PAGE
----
It was hard to admit, but at this point I was wondering if I had made a mistake by moving back to Liverpool. There were so many reasons I had done it – I wanted a fresh start, I wanted to be nearer to my family, I wanted to reconnect with my home city, I wanted to make new lovely scouse friends, and I wanted to actually own my own home one day (and there were zero chances of that happening for me in London).
But being sat on that tube, watching the kafuffle of passengers getting on and off at Oxford Circus, Tottenham Court Road, Bond Street, places I had come to know and love so well, I realised that London is my home. I’d lived there nearly nine years, originally moving there in 2007 on a 15K salary, living in what can only be described as an upgraded squat in Hanwell, West London. But even back then, when I was 21, terrified, surviving on pot noodles and at one point even sharing a bedroom – I’d been happy. Because I was in London.
Realising this, I felt a bit empty, I had no idea what the next step was. I couldn’t just up and move back to London, that was financially impossible! And I didn’t want to disappoint my family after they had been so happy having me back home after all these years of living away. But I also couldn’t lie to myself, I missed London, I missed my London life and arriving in the city that day I genuinely felt like London was calling me home.
I felt totally torn and confused. And at times like that I always wish someone could just make the decision for me, or tell me what to do, or that a clear cut sign would appear.
And then it did.
A week later, as if the universe had heard my wishes, I got offered a job in London.
If that isn’t a clear cut sign, I don’t know what is.
The job is with a company I freelanced for last year, which made it even better because it felt great to know they had enjoyed having me as part of their team. And not just any job, a freakin’ awesomely cool job, one that was offering me all the things I had been looking for – a career path, responsibilities, the ability to write and plan (ahem, two of my favourite things) and the chance to be part of something new and exciting, as well as be part of an awesome team. And after being out of office life and permanent employment for soooooo long (literally 18 months!) you have no idea how desperate I am to re-join a team and an office; I quickly learnt that working home alone was never for me. And of course, the icing on the cake is that the office is in central London, yup, I’d be working in the heart of my beloved city of London.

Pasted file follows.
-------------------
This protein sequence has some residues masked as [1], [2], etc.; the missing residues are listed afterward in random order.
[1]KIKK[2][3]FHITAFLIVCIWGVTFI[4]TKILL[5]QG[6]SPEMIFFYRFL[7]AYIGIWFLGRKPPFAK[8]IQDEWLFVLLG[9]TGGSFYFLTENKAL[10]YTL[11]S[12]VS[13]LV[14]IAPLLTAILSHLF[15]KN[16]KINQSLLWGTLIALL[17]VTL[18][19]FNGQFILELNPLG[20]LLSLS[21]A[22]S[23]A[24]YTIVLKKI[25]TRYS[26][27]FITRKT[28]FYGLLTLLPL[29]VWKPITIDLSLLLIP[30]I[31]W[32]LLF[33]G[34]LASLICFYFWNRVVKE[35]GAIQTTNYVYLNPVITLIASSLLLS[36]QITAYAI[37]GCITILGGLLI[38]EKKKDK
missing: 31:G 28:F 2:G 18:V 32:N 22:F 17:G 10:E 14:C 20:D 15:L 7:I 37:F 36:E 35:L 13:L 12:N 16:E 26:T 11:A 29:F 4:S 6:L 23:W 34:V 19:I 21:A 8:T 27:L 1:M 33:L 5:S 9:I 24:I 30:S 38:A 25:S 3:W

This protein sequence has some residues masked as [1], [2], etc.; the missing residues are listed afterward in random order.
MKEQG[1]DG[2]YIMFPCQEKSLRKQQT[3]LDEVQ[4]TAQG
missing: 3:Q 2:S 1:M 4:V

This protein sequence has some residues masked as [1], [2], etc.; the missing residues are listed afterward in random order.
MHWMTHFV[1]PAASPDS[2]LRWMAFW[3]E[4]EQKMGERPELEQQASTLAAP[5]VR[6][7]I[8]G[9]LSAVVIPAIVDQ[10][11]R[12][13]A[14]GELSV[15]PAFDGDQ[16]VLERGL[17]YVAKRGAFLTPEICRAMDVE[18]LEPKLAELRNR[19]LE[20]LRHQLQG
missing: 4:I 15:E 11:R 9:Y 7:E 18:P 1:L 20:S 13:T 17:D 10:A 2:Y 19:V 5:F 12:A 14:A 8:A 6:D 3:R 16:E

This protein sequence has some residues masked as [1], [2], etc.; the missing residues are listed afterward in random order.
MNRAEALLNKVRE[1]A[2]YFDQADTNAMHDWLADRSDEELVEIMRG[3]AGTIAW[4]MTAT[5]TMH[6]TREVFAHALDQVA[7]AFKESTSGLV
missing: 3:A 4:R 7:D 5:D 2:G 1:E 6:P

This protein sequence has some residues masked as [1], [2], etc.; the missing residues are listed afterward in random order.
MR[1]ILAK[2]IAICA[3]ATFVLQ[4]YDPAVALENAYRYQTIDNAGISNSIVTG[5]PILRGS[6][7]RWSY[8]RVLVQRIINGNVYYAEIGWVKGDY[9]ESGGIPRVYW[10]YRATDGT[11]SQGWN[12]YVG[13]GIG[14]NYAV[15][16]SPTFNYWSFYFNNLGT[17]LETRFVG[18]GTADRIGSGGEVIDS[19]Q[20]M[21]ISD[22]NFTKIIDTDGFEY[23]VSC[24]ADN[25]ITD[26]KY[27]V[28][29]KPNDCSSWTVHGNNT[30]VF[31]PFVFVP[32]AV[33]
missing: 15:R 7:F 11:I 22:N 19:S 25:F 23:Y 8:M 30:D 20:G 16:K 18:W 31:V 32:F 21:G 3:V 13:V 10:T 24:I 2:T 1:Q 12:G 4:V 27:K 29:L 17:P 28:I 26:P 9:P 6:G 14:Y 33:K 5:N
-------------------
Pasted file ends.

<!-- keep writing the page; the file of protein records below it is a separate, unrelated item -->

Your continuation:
I decided to be totally, completely, 100% selfish and accept the job.
It’s fantastic news but it hasn’t come without its hard parts. For starters, accepting the job means saying Goodbye to the pretty, cosy, cushy bedroom I’ve just spent the past three months decorating and making mine (and I won’t get anything near it’s size or niceness in London), it means saying Goodbye to living near the beach, living near the canal, living with the doggies, but above all it means no longer living with my Parents or near my family. This bit is heart-breaking, as much as they drive me mad, living with my Parents these past three months has definitely brought us closer together and I feel horrible moving back after they were so excited to have me home. But even my Mum said she could see how hard it was for me being in Liverpool, she could see I was struggling and she wanted me to accept the job. She knew it was the right thing for me.
I also felt a bit crap because it’s another failed thing to add to my growing list of failures – first my relationship, then blogging, now moving to Liverpool, yup, time to officially write it off as a big fat fail.
…but I also know that is me being my usual self-critical me who hates failing and that I just need to let that go. Because overall I’m happy. I’m super happy actually. I mean, I’m obviously nervous about the job and the move back down, but it’s an excited kind of nervous. Now that I know where I’m going and what I’m doing with my life, for the next 12 months at least, I’m really looking forward to getting started. I honestly feel like I’ve been stuck in a never ending disastrously long and depressing chapter of my life, one that started last July and is only just ending now. So I am ridiculously excited to be turning the page and starting a brand new chapter, maybe even a brand new story.
London, I’m coming Home.